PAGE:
The rear portion 18 of the upper handle section 12 is connected substantially perpendicular to the upper portion of the transverse web section 16 in cantilever fashion. The upper handle section 12 includes a longitudinally ascending opening 20 having a periphery defined at the top and the bottom by an inside surface of the upper and lower portions 22,24 of the upper handle sections 12 and defined at the front and rear by and inside surface of the front and rear portions 26, 18 of the upper handle section 12. The upper portion 22 of the upper handle section 12 is a solid elongated, generally round member. The lower portion 24 of the upper handle section 12 is a solid, irregularly shaped member having finger indentations 28 along the bottom surface. The upper portion 22 of the upper handle section 12 further comprises adjacent the distal end 30 a raised portion 32 to provide the user a tactile indication awareness of where one's hand 34 (shown in FIG. 3) should be placed with respect to the plurality of finger indentations or depressions 28 along the bottom surface of the lower portion 24 of the upper handle section 12. With further reference to FIG. 1, it will be noted that five finger depressions 28 are provided. This is so that the user may shift the four fingers of the hand forwardly or rearwardly to comfortably balance the load imparted by the bags suspended from the carrier. Furthermore, the reason for opening 20 is so that portion 24 may move upward slightly in use, in spring-like fashion, for further hand and finger comfort for the user. Another use for opening 20 is discussed below.
A front upper aperture 36 is disposed adjacent the distal end 30 of the upper handle section 12 and a rear upper aperture 38 is disposed where the rear portion 18 of the upper handle section 12 intersects with the upper portion 40 of the transverse support 16. These apertures 36, 38 permit the plastic bag carrier to be stored or suspended from a hook or the like (not shown) when not in use.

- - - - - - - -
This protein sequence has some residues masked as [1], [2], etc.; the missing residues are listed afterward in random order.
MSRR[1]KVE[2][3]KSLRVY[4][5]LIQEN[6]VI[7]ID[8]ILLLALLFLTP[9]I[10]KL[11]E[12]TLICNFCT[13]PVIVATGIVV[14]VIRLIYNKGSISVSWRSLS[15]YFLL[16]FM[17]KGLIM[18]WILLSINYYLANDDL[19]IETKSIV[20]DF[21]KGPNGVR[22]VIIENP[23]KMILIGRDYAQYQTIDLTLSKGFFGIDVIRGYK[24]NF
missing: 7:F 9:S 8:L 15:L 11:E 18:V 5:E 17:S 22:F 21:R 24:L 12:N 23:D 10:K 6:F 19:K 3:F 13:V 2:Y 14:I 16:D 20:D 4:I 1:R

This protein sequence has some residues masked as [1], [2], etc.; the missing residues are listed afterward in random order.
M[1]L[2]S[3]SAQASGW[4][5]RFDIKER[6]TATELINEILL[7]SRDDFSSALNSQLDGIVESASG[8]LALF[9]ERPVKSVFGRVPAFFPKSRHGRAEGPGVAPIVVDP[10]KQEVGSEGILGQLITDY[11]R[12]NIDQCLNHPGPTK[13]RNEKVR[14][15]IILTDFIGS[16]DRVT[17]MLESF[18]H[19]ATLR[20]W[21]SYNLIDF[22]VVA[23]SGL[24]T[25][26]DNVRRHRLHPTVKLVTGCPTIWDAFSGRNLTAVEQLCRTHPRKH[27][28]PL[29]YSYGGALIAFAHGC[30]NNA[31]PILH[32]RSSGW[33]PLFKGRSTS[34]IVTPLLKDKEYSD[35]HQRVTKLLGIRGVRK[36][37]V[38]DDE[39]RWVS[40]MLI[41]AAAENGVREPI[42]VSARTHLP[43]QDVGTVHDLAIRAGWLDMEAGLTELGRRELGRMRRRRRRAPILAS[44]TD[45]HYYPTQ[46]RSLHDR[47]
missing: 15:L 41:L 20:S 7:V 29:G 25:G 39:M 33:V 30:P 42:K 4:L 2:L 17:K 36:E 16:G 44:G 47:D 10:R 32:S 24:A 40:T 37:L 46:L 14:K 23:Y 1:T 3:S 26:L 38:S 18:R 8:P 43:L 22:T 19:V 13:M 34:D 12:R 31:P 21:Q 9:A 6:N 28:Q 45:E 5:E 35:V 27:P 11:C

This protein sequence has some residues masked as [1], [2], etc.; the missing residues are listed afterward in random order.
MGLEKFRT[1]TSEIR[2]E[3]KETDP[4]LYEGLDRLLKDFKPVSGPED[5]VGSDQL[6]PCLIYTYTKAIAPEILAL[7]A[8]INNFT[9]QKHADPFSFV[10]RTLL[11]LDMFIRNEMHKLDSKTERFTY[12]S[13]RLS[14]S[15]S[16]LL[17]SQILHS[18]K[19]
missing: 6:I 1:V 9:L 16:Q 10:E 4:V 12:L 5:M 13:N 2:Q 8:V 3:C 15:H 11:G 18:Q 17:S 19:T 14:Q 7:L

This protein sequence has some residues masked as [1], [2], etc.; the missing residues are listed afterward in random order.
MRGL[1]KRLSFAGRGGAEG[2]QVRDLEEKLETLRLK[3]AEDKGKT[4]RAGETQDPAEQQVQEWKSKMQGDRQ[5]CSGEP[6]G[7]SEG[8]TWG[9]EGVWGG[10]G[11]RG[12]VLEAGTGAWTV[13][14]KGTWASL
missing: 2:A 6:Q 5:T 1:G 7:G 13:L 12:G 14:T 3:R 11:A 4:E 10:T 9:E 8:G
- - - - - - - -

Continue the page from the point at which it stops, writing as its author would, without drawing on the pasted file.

The lower portion 42 of the transverse web section 16 is joined substantially coplanarly with the upper portion 44 of the lower support section 14. The transverse web section 16 is generally triangular in shape, the triangular configuration being defined by aperture 38 and plastic bag loop or handle captive openings 46 and 50.
The central captive support 46 is located at the approximate horizontal center of the lower support section 14 with the rear captive opening 50 adjacent the rear portion 48 of the lower support section 14 and a front captive opening 52 located adjacent the front portion 54 of the lower support section 14. The front, central, and rear captive supports 46,50,52 are spaced generally equidistantly apart along the horizontal length of lower support section 14.
The front, central, and rear captive openings 46,50,52 include a retention knob 56 (also shown in FIG. 2) providing a restrictive passage 58 which forms a snap fit retention clip for the releasable engagement of a handle or plastic loop 60 of a plastic bag 62 (shown in FIG. 3).
A substantially vertical reinforcement rib projection 64 protrudes from the vertical plane of the lower support section 14 and a second substantially horizontal rib reinforcement projection 66 protrudes from the lower support section 14. The vertical and horizontal rib projections 64, 66 provide vertical and horizontal structural reinforcement.
Front and rear tear drop shaped apertures 72,74 are disposed adjacent the front and rear of the lower support section 14, respectively. Essentially oval front and rear apertures 76,78 are also provided through lower support section 14. The apertures 72,74,776,78 are primarily decorative in nature but also provide for reduced material requirements in manufacture of the bag carrier 10.